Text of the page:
I feel like friends and family are your greatest mirrors. If you’re being a jerk, you can see it in their faces. If you’re sad, you see that, too. Last year, in particular, my friends and family mirrored a lot of my own discomfort. I like to think of myself as a particularly positive person, even through intense struggles. But, when nearly every time you speak to the people around you, and they seem a little down, you begin to realize you’re not fooling anyone.

Since flipping the switch with personal trainer and owner of Shape Plus Personal Training Jess Hogue, I’ve managed to come a long way. And, not just in weight loss or lifestyle changes, though that has happened, too. I’m happy. I’m searching, but I’m happy. I’m navigating specific, meticulous waters, but I’m so happy. Bad things happen, but I’m resiliently happy. It’s never more apparent than when I’m with my people. They mirror this euphoric glow back to me, they give me the energy that I’m now able to give them in return.

I owe so much of this to them. (And here comes the acceptance speech, but I truly mean it.) I owe so much of this to Jess and to my workout partners, to the countless people–PR agents, perfect strangers, fans of 303 Magazine, people I haven’t spoken to in years, Colorado in general (explanation about that below)–I owe so much of this to them for taking the energy to be supportive and congratulatory, interested and energizing. It’s so humbling and motivating. It’s absolutely beautiful to see how many people will get behind you when you’re trying to make a positive change. I never expected to have that to this extent.

I was speaking to a friend who lives in London about what I’ve been up to, and she said she’s struggling to do the same thing. She said there’s not much of a workout culture in London, so it’s hard to keep on track. Well, nothing could be farther from the truth in Denver, and Colorado in general. Here, people get it; they get the whole thing. They get how, with all the amazing food and beer, you can get off track (and that’s just the temptations, let alone where your mind and personal history can take you). But, they also get how important healthy food is and how tasty it can be. They get why physical fitness matters. It takes someone who’s in the top 1 percent of hardcore for anyone to label someone a fanatic or extreme or crazy. Simply, this city knows the value of health. We’ve decided, as a culture, to put our money where or mouths are, too. How else would so many options for gyms and healthy food exist? As a community, we created this culture where we can have it all.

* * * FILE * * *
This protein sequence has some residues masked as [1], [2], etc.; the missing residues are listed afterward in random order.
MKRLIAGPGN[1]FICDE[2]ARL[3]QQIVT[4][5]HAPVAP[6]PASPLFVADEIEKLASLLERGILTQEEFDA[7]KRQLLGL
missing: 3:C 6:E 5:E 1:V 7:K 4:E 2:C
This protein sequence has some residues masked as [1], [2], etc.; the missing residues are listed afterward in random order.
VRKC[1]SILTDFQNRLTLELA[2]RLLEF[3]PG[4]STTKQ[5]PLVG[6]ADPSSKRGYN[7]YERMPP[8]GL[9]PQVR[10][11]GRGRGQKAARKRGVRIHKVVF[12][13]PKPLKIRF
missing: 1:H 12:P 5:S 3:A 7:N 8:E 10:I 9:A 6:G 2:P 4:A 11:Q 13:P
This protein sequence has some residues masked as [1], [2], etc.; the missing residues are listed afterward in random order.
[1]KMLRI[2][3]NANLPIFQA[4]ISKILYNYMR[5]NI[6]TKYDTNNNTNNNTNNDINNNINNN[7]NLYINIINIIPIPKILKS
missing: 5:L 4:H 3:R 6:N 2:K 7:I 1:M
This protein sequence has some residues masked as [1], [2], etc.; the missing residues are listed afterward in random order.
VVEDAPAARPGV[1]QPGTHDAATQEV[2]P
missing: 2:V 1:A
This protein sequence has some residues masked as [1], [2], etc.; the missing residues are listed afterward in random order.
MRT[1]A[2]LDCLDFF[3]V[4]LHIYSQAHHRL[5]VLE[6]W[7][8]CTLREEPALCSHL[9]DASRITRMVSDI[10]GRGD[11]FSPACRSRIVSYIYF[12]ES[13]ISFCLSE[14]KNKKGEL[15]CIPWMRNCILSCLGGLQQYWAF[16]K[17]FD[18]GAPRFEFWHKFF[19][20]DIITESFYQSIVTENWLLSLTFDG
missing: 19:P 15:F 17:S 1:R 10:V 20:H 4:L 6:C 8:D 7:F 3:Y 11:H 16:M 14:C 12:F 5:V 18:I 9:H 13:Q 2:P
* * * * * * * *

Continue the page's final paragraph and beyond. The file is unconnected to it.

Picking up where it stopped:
Amanda and I flipping the Bad MoFo tire.

I’m incredibly humbled by the amount of support and encouragement I’ve received.  I didn’t expect my journey to have a rippling affect that went this far. It’s the most rewarding part of this experience. To see people start to care about themselves in the same way, to see people try something new, to see someone who hasn’t put on workout gear in years go to the gym. It’s so inspiring, and it’s just cyclic motivation. I love it. I’m thriving because of it.

Jess has a lot of insight on the subject: “Proud is great and you should be proud, because you have earned it. Cocky isn’t so great. I have seen so many people drop the ball when they get too cocky–and they get kicked around so bad when they fall, because so many people want to see them fall. But, proud and humble–now there is greatness. It keeps everyone rooting for you and encourages others to follow instead of wanting to see you fail. Please remember how important the support has been from others. Thank them for their help, keep thanking them for their help, and show them appreciation–and you will continue getting it to go all the way. Humility is true greatness.”

Here’s to you. Thank you. Thank you. Thank you. Without the support of the people around me, I could never have turned my life around. I’m so very grateful.

To learn more about where I’m working out, click here.